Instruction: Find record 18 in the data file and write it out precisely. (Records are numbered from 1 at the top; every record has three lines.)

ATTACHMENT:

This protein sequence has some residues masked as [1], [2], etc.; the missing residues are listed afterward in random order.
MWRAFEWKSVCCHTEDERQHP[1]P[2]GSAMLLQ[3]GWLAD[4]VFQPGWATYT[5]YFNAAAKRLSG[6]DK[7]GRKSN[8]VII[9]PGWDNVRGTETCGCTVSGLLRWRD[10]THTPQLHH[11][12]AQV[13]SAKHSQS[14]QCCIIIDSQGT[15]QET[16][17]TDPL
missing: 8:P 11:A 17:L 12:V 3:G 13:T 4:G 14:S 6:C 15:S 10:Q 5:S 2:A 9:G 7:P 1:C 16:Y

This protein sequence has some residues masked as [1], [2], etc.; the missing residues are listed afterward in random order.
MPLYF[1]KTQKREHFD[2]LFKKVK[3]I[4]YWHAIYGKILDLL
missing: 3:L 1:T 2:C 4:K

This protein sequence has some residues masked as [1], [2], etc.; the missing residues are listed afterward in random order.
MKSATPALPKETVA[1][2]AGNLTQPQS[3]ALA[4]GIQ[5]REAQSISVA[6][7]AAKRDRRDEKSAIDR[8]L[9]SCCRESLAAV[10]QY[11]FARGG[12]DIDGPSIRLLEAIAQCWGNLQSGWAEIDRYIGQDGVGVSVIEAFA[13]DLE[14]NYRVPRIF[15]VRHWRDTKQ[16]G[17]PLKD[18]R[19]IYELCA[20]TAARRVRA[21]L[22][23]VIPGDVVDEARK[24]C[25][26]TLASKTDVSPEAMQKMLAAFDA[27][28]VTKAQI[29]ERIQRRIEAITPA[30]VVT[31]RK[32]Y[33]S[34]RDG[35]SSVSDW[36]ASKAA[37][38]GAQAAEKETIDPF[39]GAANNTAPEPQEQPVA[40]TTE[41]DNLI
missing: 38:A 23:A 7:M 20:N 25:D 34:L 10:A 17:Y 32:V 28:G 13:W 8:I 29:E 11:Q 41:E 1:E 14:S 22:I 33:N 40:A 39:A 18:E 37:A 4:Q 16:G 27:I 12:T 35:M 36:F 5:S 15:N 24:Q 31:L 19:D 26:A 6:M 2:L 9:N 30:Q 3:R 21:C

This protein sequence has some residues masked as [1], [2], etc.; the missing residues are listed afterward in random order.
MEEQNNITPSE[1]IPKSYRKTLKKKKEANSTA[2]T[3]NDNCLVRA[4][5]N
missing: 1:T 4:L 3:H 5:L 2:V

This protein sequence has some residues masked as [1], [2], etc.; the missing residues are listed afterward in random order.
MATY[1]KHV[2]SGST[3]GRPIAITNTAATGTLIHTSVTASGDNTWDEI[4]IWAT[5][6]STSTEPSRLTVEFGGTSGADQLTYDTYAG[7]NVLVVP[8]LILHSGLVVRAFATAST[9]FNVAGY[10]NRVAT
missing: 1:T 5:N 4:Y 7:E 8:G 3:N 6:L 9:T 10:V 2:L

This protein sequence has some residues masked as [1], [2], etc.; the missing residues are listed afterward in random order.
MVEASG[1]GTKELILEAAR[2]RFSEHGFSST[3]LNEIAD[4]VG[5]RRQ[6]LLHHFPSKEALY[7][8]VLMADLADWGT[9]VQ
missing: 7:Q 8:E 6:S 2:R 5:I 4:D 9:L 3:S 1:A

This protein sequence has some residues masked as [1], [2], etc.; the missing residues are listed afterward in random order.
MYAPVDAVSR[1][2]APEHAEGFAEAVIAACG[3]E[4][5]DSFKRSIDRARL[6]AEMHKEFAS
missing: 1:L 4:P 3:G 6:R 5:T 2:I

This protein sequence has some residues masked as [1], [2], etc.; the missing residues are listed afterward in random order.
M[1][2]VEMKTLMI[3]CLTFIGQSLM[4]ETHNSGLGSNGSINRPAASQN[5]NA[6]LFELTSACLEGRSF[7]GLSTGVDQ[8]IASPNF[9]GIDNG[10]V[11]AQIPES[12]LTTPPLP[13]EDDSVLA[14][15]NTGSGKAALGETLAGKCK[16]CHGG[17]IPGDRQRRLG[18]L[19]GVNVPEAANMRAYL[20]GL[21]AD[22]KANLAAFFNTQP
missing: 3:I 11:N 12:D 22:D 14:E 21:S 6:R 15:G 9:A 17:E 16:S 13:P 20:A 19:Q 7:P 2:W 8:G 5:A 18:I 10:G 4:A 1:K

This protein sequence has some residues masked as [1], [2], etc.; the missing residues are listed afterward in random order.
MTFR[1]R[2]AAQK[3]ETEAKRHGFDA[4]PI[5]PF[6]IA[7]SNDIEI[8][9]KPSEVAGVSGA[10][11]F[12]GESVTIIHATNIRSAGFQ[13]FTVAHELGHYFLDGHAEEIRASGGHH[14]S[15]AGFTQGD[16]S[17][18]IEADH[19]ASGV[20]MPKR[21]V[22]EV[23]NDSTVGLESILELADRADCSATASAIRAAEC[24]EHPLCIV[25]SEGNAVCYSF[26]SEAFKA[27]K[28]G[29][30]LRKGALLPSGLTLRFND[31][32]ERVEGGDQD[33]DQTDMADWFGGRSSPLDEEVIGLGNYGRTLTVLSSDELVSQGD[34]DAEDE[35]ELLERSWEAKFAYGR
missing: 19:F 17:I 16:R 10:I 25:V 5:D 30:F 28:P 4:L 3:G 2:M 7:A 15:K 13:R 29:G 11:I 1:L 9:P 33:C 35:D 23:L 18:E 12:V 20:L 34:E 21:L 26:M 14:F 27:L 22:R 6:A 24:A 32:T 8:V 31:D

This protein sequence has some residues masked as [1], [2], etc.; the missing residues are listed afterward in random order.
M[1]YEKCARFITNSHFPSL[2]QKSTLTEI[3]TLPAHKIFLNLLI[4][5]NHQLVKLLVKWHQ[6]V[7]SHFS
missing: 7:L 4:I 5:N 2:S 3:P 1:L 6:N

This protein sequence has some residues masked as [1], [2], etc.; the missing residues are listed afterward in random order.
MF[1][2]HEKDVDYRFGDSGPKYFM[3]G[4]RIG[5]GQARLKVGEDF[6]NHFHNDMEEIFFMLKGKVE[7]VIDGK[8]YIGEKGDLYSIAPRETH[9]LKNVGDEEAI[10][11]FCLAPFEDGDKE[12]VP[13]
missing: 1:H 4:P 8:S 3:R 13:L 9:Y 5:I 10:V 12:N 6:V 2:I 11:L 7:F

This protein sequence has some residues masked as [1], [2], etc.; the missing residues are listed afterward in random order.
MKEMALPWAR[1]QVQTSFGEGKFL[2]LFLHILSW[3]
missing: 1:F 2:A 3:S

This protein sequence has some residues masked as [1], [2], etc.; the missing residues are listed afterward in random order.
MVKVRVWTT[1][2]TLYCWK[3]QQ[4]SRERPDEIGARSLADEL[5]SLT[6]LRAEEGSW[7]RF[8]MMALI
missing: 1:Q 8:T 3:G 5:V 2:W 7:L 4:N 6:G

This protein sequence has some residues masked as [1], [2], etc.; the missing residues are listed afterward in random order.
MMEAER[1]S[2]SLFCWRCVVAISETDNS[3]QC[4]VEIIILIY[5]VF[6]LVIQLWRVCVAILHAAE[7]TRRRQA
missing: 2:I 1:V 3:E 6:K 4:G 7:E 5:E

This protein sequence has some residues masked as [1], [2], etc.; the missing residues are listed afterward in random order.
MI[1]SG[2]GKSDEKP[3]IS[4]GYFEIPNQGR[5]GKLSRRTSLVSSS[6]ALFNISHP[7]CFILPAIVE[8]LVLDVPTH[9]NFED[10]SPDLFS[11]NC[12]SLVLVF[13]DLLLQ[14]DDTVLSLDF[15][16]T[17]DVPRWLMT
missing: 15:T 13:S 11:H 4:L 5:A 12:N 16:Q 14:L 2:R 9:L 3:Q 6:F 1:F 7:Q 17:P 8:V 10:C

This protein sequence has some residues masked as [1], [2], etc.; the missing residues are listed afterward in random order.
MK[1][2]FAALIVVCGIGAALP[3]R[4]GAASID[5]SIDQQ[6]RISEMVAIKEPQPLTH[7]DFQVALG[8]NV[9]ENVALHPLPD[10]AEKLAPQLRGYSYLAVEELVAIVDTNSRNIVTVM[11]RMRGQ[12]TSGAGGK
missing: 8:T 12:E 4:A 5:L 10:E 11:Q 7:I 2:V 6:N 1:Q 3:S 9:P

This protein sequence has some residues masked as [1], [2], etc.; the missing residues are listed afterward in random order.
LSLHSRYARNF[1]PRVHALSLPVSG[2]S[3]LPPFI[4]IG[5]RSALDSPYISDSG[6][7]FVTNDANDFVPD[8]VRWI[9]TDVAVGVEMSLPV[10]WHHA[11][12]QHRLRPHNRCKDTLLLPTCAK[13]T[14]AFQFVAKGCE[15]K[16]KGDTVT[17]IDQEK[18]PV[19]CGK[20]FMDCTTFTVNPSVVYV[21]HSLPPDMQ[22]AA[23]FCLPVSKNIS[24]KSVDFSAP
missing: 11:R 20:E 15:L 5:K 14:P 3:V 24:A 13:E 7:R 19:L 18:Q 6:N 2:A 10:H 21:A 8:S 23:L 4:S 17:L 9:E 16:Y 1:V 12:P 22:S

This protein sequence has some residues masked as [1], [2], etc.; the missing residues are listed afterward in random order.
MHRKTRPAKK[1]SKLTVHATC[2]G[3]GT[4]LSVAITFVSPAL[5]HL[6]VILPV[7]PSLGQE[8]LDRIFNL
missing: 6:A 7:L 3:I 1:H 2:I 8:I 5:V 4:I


This protein sequence has some residues masked as [1], [2], etc.; the missing residues are listed afterward in random order.
MHRKTRPAKK[1]SKLTVHATC[2]G[3]GT[4]LSVAITFVSPAL[5]HL[6]VILPV[7]PSLGQE[8]LDRIFNL
missing: 6:A 7:L 3:I 1:H 2:I 8:I 5:V 4:I